Is Speed, Not AI Technology, the Real Enemy in Marketing?


More than 25 years ago, I managed one of the most innovative types of companies on the planet – a website development agency (yes, really).

Remember, this was 1996. We weren’t redesigning websites. We were introducing websites to businesses. We blew marketing executives’ minds that they could publish interactive content and change it every day if they wanted.

In our downtime, a brilliant programmer at the agency taught me some basics of programming and writing code. Though it didn’t stick, his philosophy did: Computer technology is a simple concept because it only reads and writes data. “Anything interesting that happens between those two things is all on me,” he said.

Today, you rely more and more on technology – generative AI, content automation, digital asset management, performance tools, etc. – to execute and measure better content efforts. You are now encouraged (warned, really) to get good at technology or else.

But what does “get good” at technology even mean? Faster? Better?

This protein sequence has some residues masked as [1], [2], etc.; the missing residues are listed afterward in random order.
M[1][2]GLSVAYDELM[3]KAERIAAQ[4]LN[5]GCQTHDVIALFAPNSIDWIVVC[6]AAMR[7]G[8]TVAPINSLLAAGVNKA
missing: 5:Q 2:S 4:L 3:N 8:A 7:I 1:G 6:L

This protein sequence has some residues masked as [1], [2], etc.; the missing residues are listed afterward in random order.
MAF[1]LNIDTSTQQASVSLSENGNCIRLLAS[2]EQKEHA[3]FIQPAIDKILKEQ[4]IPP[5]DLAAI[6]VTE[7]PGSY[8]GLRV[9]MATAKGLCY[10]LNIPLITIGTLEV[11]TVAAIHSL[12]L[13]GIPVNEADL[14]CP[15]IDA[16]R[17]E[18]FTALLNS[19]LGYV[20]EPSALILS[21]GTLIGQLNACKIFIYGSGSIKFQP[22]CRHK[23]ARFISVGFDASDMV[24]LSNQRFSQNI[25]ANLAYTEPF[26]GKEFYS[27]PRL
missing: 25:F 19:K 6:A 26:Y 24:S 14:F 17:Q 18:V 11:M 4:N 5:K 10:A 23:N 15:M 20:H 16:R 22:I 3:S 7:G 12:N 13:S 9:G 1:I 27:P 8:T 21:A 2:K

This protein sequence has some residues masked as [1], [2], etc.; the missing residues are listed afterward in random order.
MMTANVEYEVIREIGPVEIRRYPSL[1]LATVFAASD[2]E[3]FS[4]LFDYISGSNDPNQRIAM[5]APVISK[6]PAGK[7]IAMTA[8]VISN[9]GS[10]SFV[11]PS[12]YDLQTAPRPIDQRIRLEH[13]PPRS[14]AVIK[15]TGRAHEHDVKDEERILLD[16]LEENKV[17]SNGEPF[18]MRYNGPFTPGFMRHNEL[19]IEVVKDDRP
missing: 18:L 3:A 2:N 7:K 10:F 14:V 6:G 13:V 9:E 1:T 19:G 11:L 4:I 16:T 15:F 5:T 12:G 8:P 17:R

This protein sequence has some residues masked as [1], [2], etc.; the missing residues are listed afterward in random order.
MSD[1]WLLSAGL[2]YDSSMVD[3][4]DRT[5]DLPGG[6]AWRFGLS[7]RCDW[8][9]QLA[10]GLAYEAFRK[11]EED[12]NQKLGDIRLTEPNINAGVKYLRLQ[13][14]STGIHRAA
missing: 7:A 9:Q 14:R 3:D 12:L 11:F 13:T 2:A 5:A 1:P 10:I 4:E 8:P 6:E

Many value propositions of technology solutions seem to be about “empowerment.” You often see vendors pitch it as the primary benefit: “Our solution will empower marketers to _____________.” They fill in the blank with the marketing activity for which you are responsible. But whatever the activity, “empower” almost always means “do it faster than before.”

Technology brings speed and cynicism

The drive for speed and automation is terrible. Recent research finds marketers increasingly cynical about their ability to do anything other than deal with the fundamental changes in media and marketing technologies.

Scott Brinker, author of the annual MarTech Landscape, reports more than 11,000 marketing software solutions exist today. All are designed to empower you to move faster.

Looking into 2024, I am struck by the notion that marketers are due for an epiphany.

In the name of speed, what work will you not delegate to the space between the reading and writing that technology does?

Technology makes you fast and dumb

If you ask, technology can tell you what concepts to focus on. It can automate the prioritization of those concepts and turn them into information. Technology can suggest words, images, and narratives to express experiences for specific audiences.

At some point soon, you must ask yourself if any gaps in your creative process shouldn’t be filled by technology.

Let me give you an example.